I’ll preface this review by saying that Splatoon 2 is an excellent game – but if you’re reading this, you probably know that already. It’s Nintendo’s answer to the third person shooter, a game that revolves around spraying ink rather than shooting bullets. It’s a colourful splodge on an otherwise coffee-filtered genre – though it also suffers from some of said genres trappings.
For one, it’s a mostly online affair, with a slender (though fun and creative) single-player campaign. For reference, according to my Switch, I’ve played it for about eighty hours – and I’d say that a good seventy-five of those were from online play. If you ain’t a fan of blowing people up online, then, there won’t be a lot of mileage in this game for you.
The Octo Expansion, at least on paper, is trying to rectify this point. Stuffed to the gills with eighty levels of single-player content, it seems to be Nintendo’s way of bulking up the campaign mode. Obviously eighty levels is going to do that well – but are they fun to play? Well, read on, dearest viewer. I’m obviously going to break it down for you, this being a review and that.
Oh, and, brand new feature – you can now click the screenshots to make them all big and that. Don’t say I never do you any favours, alright?
Squid out of water
If you’re at all familiar with Splatoon, then you’ll know that the single player campaign focuses on skirmishes between Inklings – squid people – and Octolings. You’ve probably heard the ‘you’re a kid now, you’re a squid now‘ jingle used in nearly every advert for the game – and memes – so it should be obvious as to what side you’re usually on.
In the Octo Expansion, hence the name, you’re firmly placed within the boots of the enemy. Except, well, the player character isn’t an enemy anymore, obviously. After hearing a song that was busted out at the end of the original Splatoon, your Octoling, known as Agent 8, has effectively been turned over to the good side. Waking up in a mysterious underground subway, you’ve lost your memory, and the only thing that you know is that you want to fight for the other side.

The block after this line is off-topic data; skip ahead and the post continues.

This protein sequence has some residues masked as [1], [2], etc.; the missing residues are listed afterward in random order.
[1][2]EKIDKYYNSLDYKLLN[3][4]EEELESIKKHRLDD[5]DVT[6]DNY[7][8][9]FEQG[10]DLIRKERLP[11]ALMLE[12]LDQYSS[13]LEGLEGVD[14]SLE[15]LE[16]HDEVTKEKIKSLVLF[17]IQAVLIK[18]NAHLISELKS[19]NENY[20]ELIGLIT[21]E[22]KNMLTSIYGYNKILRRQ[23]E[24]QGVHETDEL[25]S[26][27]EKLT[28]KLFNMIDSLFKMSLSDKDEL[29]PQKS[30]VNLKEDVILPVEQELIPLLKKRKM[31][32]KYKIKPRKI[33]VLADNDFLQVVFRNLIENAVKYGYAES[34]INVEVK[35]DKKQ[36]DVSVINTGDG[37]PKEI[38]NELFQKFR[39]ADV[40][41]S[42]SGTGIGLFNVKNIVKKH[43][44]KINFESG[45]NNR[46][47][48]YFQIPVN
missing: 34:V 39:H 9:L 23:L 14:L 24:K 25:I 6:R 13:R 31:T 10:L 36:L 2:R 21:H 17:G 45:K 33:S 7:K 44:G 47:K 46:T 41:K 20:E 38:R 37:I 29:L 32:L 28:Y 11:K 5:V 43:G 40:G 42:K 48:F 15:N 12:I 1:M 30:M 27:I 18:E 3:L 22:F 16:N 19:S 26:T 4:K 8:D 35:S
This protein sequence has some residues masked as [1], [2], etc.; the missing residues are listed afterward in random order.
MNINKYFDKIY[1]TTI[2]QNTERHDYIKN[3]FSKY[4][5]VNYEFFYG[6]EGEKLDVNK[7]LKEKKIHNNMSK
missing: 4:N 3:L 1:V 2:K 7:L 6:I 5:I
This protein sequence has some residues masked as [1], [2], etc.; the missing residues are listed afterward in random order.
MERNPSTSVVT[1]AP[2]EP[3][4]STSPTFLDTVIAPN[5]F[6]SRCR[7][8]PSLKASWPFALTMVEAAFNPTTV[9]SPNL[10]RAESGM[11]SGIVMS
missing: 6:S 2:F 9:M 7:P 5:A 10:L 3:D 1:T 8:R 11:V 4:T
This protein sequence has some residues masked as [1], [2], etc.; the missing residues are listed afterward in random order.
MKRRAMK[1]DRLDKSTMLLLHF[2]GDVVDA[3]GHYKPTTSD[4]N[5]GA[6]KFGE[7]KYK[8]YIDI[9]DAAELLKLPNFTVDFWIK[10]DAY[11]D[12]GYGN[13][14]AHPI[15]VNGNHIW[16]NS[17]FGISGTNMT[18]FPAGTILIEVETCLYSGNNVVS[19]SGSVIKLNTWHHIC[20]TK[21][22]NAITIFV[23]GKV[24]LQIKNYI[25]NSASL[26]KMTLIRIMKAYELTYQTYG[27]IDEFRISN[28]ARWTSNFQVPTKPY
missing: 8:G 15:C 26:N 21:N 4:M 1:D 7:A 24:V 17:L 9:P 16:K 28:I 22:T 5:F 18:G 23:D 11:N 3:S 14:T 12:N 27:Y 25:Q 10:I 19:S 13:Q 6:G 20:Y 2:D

Aided by Captain Cuttlefish, (also from the first game) you’re tasked with escaping the subterranean tunnels that you find yourself in by locating four ‘thingies’ spread across ten different subway tunnels.
This is where you’ll find the eighty test chamber-like levels, though they aren’t presented in a linear order. You don’t have to beat all of them to see the ending – I only beat 45 – but you do get rewards for finishing each individual subway track. More on that later.
The story itself is decent. You unlock cute IM logs as you go along that really expand two central characters in the game, Marina and Pearl. Toward the end of the game, it even pokes into the games post-apocalyptic roots in a way more blatant than the sunken scrolls did in the first game. Fairly interesting stuff all round, and cute to boot, the story was a decent enough carrot for me to hammer through the levels fairly quickly.
Let’s talk about the levels. They’re a mixed bag. You’ll do all kinds of activities in them, ranging from the relatively mundane – like ‘destroy all the enemies’ – to the bizarre, like smashing a big block of crates up so that they resemble a cat.